The National Company Law Appellate Tribunal (NCLAT) in the Jet Airways insolvency proceedings upheld the recent cross-border protocol agreed between the National Company Law Tribunal (NCLT) appointed Resolution Professional (RP) and the Dutch insolvency trustee, deciding that the Dutch trustee is equivalent to the RP. The trustee thus has a right to attend the committee of creditors meeting, as insolvency law provides. This decision of the NCLAT foreshadows and approves the apparent drive in the coming winter session of Parliament to introduce provisions for cross-border insolvency (CBI) in the field of corporate debt. It is likely that these provisions will lead the way for similar legislation in the area of personal insolvency.
Any new law affecting corporate insolvency should take note of the model law on international commercial arbitration (ML) adopted in 1985 by the United Nations Commission on International Trade Law (UNCITRAL) and amended in 2016. Key features of the ML relating to CBI are that there should be: (1) accessibility between courts and court appointed insolvency professionals of different jurisdictions; (2) recognition of the main and non-main proceedings in foreign courts; (3) relief both on the application for recognition of foreign proceedings and the recognition itself, and (4) co-operation and coordination between local and foreign counterparts.
In order to address the issues arising out of CBI, the Ministry of Corporate Affairs (MCA) has issued a draft chapter on CBI for corporate debtors based on the ML, but modified to allow for local applicability. Emphasis is placed on: (1) the ease of doing business; (2) flexibility; (3) the protection of domestic interest; (4) the priority of domestic proceedings; (5) empowering insolvency representatives; (6) mechanisms for co-operation, (7) the protection of creditors; and (8) reciprocal remedies in other jurisdictions.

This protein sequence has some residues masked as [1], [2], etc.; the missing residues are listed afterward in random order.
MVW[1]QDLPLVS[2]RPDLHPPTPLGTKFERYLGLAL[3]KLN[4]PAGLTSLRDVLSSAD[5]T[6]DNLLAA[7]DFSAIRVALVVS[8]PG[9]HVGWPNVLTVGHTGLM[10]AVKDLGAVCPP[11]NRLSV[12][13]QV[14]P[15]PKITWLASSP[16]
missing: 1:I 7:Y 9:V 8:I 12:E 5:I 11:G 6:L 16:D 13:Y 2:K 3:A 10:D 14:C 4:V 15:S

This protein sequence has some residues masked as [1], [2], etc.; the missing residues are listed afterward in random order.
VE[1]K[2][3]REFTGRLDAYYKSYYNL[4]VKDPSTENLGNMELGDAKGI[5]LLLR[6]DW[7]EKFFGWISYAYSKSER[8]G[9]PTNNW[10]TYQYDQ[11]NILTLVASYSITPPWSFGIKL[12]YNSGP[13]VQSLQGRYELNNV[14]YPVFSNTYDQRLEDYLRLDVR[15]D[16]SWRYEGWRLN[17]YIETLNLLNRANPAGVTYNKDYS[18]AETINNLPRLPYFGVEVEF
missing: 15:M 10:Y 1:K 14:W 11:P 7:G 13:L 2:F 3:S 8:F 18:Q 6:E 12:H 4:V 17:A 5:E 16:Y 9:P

Concerns, however, remain that debtors could forum shop by changing their centres of main interest (COMI). However the draft chapter safeguards the interests of the creditors by providing first that it is presumed that the registered office (RO) of the debtor is the COMI only if the RO has not been moved to another jurisdiction within three months prior to the commencement of insolvency proceedings. Second, the NCLT and the NCLAT must conduct an assessment in this respect in a manner that is transparent to third parties including creditors.
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Shweta Bharti is a senior partner and Sukrit Kapoor is a principal associate at Hammurabi & Solomon.
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